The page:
Home  -  Back Issues  -  The Team  -  Contact Us
     Volume 5 Issue 111 | November 24, 2006 |

   Cover Story
   Common Cold
   Human Rights
   Dhaka Diary
   Book Review
   New Flicks
   Write to Mita

   SWM Home

News Notes

A Nation in a Quagmire
Last Monday, the AL-led 14 party combine resumed their non-stop countrywide blockade demanding reconstitution of the Election Commission (EC) after the third deadline for the Chief Advisor to implement its 11-point demand ended. Others also joined in including Jatiyo Oikya Front comprising the Liberal Democratic Party LDP, Jatya Oikya Mancha and Bangladesh Tariqat Federation - all wanting the same thing, the removal of the CEC and three other election commissioners. But the Chief Advisor has been consistently remained unmoved by all the voices around him. All the parties, except the BNP-led four party alliance, have asked for the reconstitution of the EC.

Meanwhile, many civil society groups have echoed this demand. A five member Nagorik committee delegation comprising of former finance minister M Syeduzzaman, former cabinet secretary M Mujibul Huq, former adviser to the caretaker government Syed Manzur Elahi, Professor Abdullah Abu Sayeed and renowned economist Debapriya Bhattacharya called on Chief Advisor of the caretaker government Ijauddin Ahmed on the 19th of November. They put forward a number of proposals in which they requested the president to reconstitute the Election Commission, bring necessary amendments to the existing Representatives of People Order, take steps for revision of the voter lists excluding false voters and reshuffle the administration at the field level for creating a congenial atmosphere for a free and fair election.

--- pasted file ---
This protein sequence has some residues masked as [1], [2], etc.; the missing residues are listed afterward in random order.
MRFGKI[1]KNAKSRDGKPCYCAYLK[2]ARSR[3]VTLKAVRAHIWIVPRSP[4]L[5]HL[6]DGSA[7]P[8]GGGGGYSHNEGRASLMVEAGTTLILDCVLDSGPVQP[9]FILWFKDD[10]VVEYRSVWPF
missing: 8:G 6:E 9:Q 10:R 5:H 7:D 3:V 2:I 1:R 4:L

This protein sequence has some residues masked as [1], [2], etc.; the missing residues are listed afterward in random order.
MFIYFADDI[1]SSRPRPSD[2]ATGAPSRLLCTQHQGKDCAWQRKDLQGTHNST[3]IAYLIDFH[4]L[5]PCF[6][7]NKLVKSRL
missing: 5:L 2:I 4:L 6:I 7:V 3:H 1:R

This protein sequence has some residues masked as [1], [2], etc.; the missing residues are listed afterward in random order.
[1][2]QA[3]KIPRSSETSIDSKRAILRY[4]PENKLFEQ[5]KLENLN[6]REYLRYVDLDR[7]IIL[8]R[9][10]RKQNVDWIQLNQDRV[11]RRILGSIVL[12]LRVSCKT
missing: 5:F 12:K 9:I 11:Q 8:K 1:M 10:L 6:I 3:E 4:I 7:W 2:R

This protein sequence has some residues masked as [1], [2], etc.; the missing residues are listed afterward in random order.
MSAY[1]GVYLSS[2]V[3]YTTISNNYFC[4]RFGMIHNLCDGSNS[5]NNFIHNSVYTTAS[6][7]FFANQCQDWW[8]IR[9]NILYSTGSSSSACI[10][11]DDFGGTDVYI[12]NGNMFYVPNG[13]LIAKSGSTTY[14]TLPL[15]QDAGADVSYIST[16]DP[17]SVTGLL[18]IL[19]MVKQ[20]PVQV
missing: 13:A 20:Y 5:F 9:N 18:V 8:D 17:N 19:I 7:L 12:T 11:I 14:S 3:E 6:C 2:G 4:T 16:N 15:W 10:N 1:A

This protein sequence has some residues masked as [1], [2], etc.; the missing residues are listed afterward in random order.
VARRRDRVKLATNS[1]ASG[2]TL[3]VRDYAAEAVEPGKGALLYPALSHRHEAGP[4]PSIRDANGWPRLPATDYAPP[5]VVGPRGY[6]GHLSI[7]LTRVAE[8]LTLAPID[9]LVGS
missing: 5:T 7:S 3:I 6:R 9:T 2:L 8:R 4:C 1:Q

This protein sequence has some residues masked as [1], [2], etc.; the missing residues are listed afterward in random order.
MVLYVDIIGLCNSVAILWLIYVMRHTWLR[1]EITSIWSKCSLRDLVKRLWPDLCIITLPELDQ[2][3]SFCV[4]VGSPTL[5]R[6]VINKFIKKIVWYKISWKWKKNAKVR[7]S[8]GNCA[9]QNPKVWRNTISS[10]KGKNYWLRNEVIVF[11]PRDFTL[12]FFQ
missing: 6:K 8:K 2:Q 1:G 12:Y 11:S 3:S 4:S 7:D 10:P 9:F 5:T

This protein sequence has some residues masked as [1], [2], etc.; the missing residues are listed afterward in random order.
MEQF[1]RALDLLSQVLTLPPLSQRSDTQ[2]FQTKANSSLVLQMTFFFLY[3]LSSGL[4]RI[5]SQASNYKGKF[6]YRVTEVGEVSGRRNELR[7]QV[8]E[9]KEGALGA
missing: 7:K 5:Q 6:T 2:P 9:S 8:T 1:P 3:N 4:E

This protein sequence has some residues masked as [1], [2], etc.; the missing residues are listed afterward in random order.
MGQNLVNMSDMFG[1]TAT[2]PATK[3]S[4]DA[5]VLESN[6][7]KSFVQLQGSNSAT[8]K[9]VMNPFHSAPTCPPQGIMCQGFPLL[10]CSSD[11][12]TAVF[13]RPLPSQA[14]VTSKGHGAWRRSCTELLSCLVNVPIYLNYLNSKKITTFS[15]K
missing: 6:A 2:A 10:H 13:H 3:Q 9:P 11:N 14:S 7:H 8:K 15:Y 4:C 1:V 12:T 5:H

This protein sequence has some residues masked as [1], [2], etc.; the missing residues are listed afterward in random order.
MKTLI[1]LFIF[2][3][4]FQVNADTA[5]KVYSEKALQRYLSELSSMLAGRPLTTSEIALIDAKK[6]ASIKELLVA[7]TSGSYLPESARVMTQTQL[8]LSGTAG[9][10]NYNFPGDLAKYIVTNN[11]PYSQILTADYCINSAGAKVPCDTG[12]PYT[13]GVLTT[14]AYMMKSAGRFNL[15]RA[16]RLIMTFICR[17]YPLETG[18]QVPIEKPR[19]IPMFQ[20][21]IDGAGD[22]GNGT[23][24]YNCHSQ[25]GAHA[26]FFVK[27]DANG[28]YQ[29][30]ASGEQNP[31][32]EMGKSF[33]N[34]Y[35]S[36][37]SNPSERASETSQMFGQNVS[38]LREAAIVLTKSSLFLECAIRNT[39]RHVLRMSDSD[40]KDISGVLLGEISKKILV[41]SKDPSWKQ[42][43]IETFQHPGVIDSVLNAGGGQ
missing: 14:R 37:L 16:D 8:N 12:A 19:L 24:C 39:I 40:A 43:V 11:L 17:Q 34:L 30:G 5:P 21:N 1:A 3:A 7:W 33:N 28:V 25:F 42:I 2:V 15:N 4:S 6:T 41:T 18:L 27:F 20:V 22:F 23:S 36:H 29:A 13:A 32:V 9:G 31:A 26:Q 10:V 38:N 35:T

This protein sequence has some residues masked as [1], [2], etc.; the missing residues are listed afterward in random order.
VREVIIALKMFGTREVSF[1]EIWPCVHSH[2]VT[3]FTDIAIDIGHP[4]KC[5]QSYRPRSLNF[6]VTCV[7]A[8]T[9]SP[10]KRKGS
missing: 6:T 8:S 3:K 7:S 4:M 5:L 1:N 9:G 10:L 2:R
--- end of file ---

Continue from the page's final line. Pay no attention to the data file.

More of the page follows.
Even the young ones joined in the public demand for the CEC's resignation

Foreign pressure has also been quite strong regarding a reconstitution of the EC. After the European Parliament passed a resolution calling for such a reform others have followed suit. Envoys of four nations the US, UK, Canada and Australia have said that the people of Bangladesh have lost their trust in the EC and also that if elections are conducted under it, they would not be considered credible overseas.

The most lucid picture of just how bad the situation is came from comments made by the caretaker advisors to the media, on their inability to resolve the political crisis. This inability is of course attributed to the lack of cooperation from the Chief Advisor.

After a meeting with fellow advisors, Dr. Akbar Ali Khan and Hasan Mashhud Chowdhury expressed their frustration to the media regarding the failure of the caretaker government to resolve the political crisis. Even after a series of intense meetings with all the political parties the impasse remained, as the Chief Advisor regarding this took no clear decision. About the flurry of transfers and postings of government officials and employees, the advisors said that none of these transfers had anything to do with officials who will perform election duties. According to Finance Advisor Ali Akbar Khan, even the Four-Party Alliance has questioned these transfers as well as some government employees.

Regarding the proposal of appointing two election commissioners, (the only solution the Chief Advisor showed any interest in) Finance Advisor Ali Akbar Khan expressed his doubts about a 'piecemeal solution' that would be least likely to make anyone happy. Khan also pointed out that the advisors have no control over the areas under the president's jurisdiction.